You at this rag tag paper ... obviously dont want the truth about what happens to be seen. Editing people’s comments after they have been posted, denying to post comments that criticize your actions. Do you not think people see this???...What a joke
@ check you facts,...wow,..i must say,..freedom of information is worth every penny,...perhaps Mr Long has some explaining to do regarding his less then stellar record,..not say he was wrong or the cop was wrong,..but hey,..it looks to me like he’s had enough previous police contact to “know” how to act and play by the rules,...oh wait what was i thinking,...rules only apply to people not looking to cash in on 15mins of fame,..!!!! i know if i had my “rights” violated and i was arrested unlawfully,..you can bet a years pay i’d be making that complaint that night or the next day,..!!!!
I find it amazing that Tonya Smith preaches she is involved in politics and yet has the odacity to live in a home built by habitat for humanity…Did she use her political pull to have this home built for her?!?! these homes are meant for unfortunate people!!! and as far as her community involvement…I wonder how many times she’s called Police on the criminals in her neighborhood…probably none…she instead focuses on the police…just sayin…
Wiener was wrong on this one. You don’t invite someone to come out of their house to help with and investigation and then pat him down and on top of that “arrest him”. Where is the P/C for the arrest? Man in house minding his own business, cop knock on door asking him to come out to Id someone,the man was not a complaint nor a suspect but some how ended up getting arrested. Det. Wiener this tale is a little far fetch. It’s called “reaching” within the “long arm of law”“.
I just want to clarify a basic point that’s critical to the encounter. When an officer is talking to anyone while investigating an incident, if a bulge is noticed in the person’s pocket, it does give the officer probable cause to pat down the person for the sake of officer safety. The officer also cannot just take the person’s word regarding what’s in their pockets. Most reasonable people who have nothing to hide will submit to the pat down without any problem. Whenever a person becomes verbally aggressive or “brushe[s] the hands away” as Mr. Long stated in his account, it gives the officer more of a reason to insist on patting the person down. In this case, the fact that the apprehended suspect said he is related to Mr. Long gives the officer more of a reason to be careful as he interacts with him.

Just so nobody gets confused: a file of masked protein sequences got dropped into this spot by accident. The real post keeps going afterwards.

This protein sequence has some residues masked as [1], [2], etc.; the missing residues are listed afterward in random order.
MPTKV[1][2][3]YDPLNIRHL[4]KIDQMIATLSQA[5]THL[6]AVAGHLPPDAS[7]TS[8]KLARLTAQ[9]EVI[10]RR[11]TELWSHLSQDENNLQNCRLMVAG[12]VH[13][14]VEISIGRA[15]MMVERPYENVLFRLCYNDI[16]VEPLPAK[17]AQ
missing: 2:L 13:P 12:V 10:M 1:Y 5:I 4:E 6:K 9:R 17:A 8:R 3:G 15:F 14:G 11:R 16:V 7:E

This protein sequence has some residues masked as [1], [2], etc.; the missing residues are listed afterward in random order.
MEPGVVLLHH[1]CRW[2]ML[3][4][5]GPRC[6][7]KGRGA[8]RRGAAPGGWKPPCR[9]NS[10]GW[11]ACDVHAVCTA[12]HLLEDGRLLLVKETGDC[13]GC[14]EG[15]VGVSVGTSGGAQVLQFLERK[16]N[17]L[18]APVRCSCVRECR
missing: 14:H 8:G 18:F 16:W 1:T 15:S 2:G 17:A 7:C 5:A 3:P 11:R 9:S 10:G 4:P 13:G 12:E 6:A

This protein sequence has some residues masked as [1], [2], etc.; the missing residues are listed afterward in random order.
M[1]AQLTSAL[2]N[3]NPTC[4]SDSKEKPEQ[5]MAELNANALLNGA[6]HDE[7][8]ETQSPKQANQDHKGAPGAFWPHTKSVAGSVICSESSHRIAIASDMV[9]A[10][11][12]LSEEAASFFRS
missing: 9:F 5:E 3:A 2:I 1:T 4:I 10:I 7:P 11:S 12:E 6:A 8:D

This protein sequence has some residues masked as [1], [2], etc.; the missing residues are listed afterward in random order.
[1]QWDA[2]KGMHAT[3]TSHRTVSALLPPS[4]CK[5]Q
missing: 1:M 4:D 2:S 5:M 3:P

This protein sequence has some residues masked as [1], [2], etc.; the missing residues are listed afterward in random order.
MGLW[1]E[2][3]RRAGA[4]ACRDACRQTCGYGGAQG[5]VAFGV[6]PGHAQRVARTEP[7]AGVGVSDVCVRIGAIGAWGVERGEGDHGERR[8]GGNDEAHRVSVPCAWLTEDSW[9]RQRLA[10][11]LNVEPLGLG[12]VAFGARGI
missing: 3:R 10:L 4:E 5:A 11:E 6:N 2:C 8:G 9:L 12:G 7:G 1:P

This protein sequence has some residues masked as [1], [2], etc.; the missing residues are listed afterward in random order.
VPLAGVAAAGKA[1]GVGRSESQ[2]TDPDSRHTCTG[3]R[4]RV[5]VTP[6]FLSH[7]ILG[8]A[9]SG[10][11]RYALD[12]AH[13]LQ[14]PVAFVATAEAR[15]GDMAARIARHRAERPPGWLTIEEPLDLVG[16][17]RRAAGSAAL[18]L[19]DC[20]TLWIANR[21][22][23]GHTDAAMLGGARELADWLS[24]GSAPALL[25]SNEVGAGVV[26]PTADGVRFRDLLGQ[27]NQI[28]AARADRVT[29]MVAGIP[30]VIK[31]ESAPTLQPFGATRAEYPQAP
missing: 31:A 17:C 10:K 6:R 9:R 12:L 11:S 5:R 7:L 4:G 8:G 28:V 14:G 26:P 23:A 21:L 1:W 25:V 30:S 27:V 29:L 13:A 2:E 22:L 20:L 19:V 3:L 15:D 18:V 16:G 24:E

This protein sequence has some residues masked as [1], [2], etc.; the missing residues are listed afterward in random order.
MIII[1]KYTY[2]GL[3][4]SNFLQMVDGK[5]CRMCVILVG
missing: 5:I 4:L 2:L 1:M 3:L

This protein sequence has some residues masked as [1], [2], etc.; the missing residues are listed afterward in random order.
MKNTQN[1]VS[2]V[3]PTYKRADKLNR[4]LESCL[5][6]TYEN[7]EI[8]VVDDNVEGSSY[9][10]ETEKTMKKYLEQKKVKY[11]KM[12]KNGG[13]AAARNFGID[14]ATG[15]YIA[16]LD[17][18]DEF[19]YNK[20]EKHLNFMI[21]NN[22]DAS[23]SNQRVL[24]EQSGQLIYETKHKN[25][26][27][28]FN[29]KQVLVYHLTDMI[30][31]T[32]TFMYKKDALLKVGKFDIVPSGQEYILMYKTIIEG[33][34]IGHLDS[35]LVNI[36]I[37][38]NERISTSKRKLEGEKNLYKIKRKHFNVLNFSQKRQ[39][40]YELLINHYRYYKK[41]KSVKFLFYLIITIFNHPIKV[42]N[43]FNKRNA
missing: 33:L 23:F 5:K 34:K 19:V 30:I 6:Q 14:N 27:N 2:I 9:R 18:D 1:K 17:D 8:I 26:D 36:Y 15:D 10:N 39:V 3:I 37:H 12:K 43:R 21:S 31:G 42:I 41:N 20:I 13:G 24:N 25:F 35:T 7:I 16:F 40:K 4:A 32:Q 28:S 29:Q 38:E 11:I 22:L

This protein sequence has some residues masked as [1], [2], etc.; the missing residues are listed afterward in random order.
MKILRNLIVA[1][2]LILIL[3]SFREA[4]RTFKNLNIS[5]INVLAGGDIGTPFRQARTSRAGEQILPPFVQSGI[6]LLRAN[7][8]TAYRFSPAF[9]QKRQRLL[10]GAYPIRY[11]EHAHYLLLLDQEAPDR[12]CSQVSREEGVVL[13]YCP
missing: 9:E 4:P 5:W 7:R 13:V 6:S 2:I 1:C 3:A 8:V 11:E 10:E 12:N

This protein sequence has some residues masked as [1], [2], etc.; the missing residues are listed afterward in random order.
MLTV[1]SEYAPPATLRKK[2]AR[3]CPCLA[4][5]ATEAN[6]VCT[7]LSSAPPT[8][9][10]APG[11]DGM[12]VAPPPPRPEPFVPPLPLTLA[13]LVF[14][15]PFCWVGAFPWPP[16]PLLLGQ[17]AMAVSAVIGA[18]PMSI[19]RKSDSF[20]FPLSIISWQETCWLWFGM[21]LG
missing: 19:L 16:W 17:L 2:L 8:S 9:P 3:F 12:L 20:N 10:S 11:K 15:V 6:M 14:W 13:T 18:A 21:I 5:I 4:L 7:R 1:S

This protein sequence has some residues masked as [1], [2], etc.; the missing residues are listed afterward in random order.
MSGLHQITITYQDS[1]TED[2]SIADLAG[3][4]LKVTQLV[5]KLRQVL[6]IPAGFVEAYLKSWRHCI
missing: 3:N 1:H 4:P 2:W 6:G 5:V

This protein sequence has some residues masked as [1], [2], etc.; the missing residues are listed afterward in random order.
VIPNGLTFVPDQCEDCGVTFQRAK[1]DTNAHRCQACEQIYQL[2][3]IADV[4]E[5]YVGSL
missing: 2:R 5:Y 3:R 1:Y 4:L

I strongly doubt that there is probable cause to search someone who isn’t directly associated with a crime (passers by, relatives, witnesses). MrLongs association was tenuous at best.
I’m not unsympathetic to the need police officers have to ensure their own safety and investigate possible crimes without undue interference. And while I am of course opposed to police ‘brutality,’ I acknowledge that it can be difficult to second-guess an officer on the scene and to recognize, after the fact, where the line between reasonable force and brutality lies (for example, take the guy running around on I think it was on or near Blake St. a couple of months ago, with a sawed-off shotgun. Reap what you sow, pal).
Having said that, I’m disagreeing strongly with two of your core assertions. The first, that an officer has some inherent and universal right to search anyone in the proximity of an investigation and second, that a person with “nothing to hide” should cheerfully submit to the pat-down just to satisfy a cop’s curiosity.
The 4th amendment guarantees the right to be free from unreasonable search and seizure and what can be more unreasonable than being asked to come out of your home to assist the police in an investigation, only then to treated like a criminal?
to ex-cop: the threshhold for a patdown, AKA Terry Stop, is reasonable suspicion not probable cause.
An officer needs “reasonable suspicion” to do a “stop and frisk” of a person and such reasonable suspicion must be based on “specific and articulable facts”. Even taking the officers claim at face value there does not appear to be any specific fact for the officer to believe that a man who is helping them in an investigation was armed or engaged in criminal activity. There was no legal “Stop” of Mr. Long based on “reasonable suspicion” which would then lead to a legal frisk. You are correct that an officer has a legal right to search a person for his own safety but the ability to do a pat down frisk only triggers after a person has initially been LEGALLY stopped by an officer using “reasonable suspicion”. You are pretty much claiming that officers have the right to stop and frisk anyone who has a bulge in their clothing. ROBN and William Kurtz are absolutely correct.
Couldn’t the officers have brought the suspect to Mr. Long’s front yard for an ID? Mr. Long should not have to leave his house just because a police officer asks him to. In fact, isn’t that foolish? Was Mr. Long “asking for it” by crossing the threshold of his property?
Community policing at its finest, promoting a you vs. them attitude instead preventing a situation from escalating.
How do they NOT qualify for a Habitat House?